We used a qualitative design to best answer the research query. Qualitative approaches are exceptionally suitable when studying underrepresented or marginalized populations, and qualitative approaches have gained popularity over the years for this reason (Bogdan & Knopp Biklen, 2007; Fassinger, 2005). Given that the research questions were aimed at discrimination, and the current literature refers to issues in the workplace as economic discrimination (Badgett et al., 2007), critical inquiry was used as the theoretical perspective guiding this qualitative study. Composed of a variety' of theories, critical inquiry focuses on the societal power dynamics that interact with marginalized groups, while attempting to further understand how existing injustices are endured by such groups (Grotty, 1998). Finally, there is precedence in the sociological literature that has used both grounded theory and the critical tradition to better understand the experiences of transgender persons (Ekins, 1997). Permission from a university institutional review board was granted prior to data collection.
All five members of the research team had counseling, advocacy, and research experience with diverse groups (including LGBT persons) before this study began. Two members of the research team identified as doctoral students in counseling psychology, another was a master's student in counseling, and the remaining two members identified themselves as university professors. Four of the research team members self-identified their cultural background as White/European American, and the fifth team member self-identified as Asian American. Four of the research team members self-identified as male, and one self identified as female. Although no one on the research team identified as transgender, all members identified as transgender allies. Finally, all of the researchers had been involved in a variety of research projects that included both quantitative and qualitative methodologies, and two members of the research team had previous experience and training with grounded theory methodology.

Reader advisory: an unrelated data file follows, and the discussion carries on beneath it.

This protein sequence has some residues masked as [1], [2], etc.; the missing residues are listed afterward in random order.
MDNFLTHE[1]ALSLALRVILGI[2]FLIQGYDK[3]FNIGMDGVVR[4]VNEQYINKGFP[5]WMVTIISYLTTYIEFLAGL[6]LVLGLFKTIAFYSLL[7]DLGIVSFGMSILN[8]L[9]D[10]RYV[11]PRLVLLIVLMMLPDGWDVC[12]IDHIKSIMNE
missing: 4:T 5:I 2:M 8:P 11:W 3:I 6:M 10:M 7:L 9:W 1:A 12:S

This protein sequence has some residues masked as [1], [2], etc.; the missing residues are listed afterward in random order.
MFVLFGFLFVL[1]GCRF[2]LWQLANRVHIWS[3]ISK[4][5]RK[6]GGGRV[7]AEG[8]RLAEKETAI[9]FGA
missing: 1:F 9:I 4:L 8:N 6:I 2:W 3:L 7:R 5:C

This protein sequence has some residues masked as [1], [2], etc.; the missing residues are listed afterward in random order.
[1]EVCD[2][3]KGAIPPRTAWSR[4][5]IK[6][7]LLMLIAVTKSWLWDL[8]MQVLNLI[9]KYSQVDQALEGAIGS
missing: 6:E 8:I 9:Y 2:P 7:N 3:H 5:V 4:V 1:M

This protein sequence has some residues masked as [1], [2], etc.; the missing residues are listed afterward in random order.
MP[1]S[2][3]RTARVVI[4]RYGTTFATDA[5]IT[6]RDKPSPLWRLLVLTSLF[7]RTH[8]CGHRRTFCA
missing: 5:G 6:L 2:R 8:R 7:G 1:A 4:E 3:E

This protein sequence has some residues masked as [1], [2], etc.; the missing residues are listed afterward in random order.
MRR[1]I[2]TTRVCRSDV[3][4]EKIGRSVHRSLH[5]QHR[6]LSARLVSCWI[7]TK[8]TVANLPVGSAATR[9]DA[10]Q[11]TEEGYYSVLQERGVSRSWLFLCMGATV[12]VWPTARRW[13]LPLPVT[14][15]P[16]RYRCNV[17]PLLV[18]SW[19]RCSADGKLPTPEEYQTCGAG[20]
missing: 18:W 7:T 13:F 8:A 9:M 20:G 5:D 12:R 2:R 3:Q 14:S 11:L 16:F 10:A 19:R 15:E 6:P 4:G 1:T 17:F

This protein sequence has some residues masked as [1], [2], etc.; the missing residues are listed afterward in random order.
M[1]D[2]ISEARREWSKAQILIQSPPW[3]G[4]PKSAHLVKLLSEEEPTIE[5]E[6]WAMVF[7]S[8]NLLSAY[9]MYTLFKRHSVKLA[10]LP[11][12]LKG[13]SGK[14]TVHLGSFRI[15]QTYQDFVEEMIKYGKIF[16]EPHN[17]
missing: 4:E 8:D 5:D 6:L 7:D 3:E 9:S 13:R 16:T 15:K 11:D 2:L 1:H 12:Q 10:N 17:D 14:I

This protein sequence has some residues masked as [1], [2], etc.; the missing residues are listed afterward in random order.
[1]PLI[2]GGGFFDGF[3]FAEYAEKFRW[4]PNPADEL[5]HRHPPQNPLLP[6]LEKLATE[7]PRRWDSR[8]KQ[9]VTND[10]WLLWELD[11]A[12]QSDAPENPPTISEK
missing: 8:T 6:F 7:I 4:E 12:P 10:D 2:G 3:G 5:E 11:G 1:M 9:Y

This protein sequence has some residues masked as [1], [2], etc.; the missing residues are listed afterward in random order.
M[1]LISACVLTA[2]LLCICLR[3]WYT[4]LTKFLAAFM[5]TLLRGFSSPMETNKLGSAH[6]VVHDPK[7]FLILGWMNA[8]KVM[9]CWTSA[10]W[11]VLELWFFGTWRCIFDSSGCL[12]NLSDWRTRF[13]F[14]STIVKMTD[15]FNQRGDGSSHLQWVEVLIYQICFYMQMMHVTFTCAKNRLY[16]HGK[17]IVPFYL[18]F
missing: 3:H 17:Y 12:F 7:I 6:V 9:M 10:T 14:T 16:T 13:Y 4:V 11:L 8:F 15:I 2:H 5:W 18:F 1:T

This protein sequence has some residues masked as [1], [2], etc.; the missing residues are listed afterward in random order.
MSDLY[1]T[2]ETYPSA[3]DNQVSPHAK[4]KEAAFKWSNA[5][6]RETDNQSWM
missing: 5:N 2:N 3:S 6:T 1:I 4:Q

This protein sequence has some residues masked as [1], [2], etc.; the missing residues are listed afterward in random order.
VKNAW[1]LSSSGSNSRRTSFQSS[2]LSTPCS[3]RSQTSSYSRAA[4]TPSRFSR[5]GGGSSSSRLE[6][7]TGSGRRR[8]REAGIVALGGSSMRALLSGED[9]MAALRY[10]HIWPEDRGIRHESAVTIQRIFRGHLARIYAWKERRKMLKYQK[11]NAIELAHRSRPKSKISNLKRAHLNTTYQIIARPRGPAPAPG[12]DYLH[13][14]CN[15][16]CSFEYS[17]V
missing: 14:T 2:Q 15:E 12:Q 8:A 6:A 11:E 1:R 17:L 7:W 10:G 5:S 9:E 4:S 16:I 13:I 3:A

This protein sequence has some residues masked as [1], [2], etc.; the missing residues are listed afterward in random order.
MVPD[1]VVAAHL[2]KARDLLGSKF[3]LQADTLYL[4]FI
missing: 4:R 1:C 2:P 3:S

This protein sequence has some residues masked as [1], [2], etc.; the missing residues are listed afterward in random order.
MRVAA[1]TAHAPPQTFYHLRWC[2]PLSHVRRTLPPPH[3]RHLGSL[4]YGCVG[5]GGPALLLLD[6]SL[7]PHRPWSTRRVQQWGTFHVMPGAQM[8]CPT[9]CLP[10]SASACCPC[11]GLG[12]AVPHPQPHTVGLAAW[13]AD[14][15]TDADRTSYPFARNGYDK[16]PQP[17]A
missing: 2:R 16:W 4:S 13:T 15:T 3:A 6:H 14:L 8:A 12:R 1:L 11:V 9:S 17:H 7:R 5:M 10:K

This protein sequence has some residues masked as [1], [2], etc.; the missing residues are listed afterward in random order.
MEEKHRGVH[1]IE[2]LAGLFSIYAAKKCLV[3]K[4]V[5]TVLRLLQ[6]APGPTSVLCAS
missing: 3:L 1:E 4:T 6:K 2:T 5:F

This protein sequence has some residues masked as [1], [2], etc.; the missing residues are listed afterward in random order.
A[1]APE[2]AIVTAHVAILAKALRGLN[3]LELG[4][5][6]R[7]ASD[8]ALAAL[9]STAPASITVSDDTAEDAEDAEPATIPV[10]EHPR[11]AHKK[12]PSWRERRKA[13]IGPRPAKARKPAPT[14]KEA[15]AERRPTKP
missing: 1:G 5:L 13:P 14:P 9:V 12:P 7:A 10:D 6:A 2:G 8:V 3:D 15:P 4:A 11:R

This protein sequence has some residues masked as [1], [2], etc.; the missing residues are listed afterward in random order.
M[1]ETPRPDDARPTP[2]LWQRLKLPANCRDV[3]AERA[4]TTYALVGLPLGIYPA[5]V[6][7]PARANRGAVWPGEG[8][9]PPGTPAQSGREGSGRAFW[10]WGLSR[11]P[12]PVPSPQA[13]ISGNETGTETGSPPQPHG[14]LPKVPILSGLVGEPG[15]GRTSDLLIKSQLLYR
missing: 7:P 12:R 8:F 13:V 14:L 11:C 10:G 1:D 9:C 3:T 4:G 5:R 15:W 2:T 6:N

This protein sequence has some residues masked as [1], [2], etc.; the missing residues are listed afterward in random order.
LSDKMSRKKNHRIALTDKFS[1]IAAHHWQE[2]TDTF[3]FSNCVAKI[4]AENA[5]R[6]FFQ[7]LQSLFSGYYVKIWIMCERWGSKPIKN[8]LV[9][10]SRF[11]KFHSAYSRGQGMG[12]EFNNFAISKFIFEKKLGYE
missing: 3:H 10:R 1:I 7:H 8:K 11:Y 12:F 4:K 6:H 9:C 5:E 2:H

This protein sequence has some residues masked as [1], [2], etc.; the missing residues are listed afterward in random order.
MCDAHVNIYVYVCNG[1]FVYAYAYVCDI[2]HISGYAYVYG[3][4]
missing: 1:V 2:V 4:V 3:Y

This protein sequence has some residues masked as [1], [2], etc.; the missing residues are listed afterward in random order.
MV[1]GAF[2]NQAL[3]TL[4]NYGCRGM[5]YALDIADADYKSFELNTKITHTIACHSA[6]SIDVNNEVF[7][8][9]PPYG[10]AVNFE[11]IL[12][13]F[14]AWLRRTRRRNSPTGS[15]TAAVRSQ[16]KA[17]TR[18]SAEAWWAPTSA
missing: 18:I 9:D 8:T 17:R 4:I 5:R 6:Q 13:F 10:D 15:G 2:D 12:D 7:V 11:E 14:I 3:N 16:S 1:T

Throughout a series of working meetings, the first and second authors of this study disclosed their biases and subjectivities prior to data collection and throughout data analysis. Biases were bracketed, and the first author used memo writing as a method of keeping track of these assumptions and subjectivities (Bogdan & Knopp Biklen, 2007). Assumptions discussed were that (a) not all transgender persons will experience the same forms of discrimination and (h) not all discrimination directly relates to the career trajectory....